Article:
Put all thoughts of Mario Kart clones to rest – Sega’s latest on-wheels outing for the spiky blue blur really deserves to be judged on its own merits. While the core formula of zooming around colourful locales, collecting power-ups and hitting boost panels is here in full force, All-Stars Racing Transformed adds enough bursts of originality and innovation to stand on its own.
The biggest departure from other kart racers, and even the game’s own 2010 predecessor, is mid-race switches from road vehicles to boats or aircraft. Each form has distinctive handling – flying a plane doesn’t just feel like having one of the cars in the air – and require different approaches to stay ahead. Beyond the expected career and versus races, skill challenges test your mastery of specific mechanics, such as drifting or precision control through traffic. Better still, each of the 20+ characters on offer (a selection of Sega’s finest plus a few oddball crossovers, notably an almost paradoxical appearance by Disney’s Wreck-It Ralph) have tangible pros and cons when it comes to performance under different conditions. If the mix is reminiscent of anything, it’s N64 classic Diddy Kong Racing rather than the plumber’s driving sessions.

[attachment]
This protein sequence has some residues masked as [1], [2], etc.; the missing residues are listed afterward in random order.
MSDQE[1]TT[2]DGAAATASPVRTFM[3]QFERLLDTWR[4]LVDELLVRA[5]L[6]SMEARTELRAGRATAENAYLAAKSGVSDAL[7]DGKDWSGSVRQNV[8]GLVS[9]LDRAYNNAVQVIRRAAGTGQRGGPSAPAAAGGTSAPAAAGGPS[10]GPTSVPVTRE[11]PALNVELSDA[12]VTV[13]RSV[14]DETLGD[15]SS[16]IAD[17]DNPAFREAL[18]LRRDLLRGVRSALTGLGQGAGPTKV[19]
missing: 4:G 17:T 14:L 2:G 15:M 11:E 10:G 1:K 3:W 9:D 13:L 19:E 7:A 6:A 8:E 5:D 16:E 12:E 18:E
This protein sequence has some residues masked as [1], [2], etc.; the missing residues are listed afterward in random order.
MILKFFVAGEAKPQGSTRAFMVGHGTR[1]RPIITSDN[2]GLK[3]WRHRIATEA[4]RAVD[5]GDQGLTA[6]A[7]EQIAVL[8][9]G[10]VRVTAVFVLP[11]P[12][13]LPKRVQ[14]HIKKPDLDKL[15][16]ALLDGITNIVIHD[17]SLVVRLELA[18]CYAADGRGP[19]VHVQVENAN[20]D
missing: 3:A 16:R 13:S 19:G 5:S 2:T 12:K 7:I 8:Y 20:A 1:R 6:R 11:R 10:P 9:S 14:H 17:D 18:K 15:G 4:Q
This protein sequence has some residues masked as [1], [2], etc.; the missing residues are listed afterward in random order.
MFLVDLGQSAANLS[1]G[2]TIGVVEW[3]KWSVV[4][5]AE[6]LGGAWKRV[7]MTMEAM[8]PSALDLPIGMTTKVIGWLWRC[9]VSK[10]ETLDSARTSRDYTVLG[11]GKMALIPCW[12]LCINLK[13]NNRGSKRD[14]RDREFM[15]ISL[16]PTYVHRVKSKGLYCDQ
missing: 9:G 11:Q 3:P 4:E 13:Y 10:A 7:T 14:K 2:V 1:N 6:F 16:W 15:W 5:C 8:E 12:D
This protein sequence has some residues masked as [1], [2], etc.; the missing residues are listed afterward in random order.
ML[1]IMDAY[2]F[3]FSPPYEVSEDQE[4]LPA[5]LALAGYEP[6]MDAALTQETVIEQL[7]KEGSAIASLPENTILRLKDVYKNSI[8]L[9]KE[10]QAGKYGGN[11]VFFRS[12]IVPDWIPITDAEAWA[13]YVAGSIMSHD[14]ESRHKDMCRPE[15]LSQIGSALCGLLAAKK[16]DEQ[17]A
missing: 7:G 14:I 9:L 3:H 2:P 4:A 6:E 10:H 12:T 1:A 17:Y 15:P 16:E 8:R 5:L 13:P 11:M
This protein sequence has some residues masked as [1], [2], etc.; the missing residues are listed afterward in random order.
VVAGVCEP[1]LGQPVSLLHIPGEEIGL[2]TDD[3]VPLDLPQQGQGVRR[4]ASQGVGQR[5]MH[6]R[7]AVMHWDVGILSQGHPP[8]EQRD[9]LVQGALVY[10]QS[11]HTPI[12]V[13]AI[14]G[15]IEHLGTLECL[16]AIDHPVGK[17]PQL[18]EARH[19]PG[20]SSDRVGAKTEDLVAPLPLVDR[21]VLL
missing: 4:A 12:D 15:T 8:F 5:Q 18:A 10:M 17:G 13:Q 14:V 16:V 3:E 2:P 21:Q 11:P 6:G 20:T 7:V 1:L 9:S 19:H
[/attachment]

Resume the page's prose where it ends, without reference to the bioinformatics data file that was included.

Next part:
However, the overall difficulty is high, or at least higher than you’d expect. Enemy AI is fiendishly tricky to beat on the tougher difficulties, requiring you spend time level grinding to buy vehicle mods and upgrades. Luckily, even losing provides some experience but having to endure several defeats before progressing will be off-putting for some, particularly any younger players.
While those youngsters will enjoy the game’s bright and imaginative worlds, older fans will find it a nostalgia-powered tour of Sega’s past glories. Tracks and racers are plucked from games as disparate as Golden Axe, Space Channel 5 and Skies of Arcadia, providing a package that’s filled with charming nods to the fanbase.
Overall, Sonic’s second turn behind the wheel is a surprisingly complex offering, a kart racer that provides both an immediate surface appeal to newcomers and enough ‘fair frustration’ to maintain the interests of seasoned race gamers chasing that perfect result.
Reviewed by Matt Kamen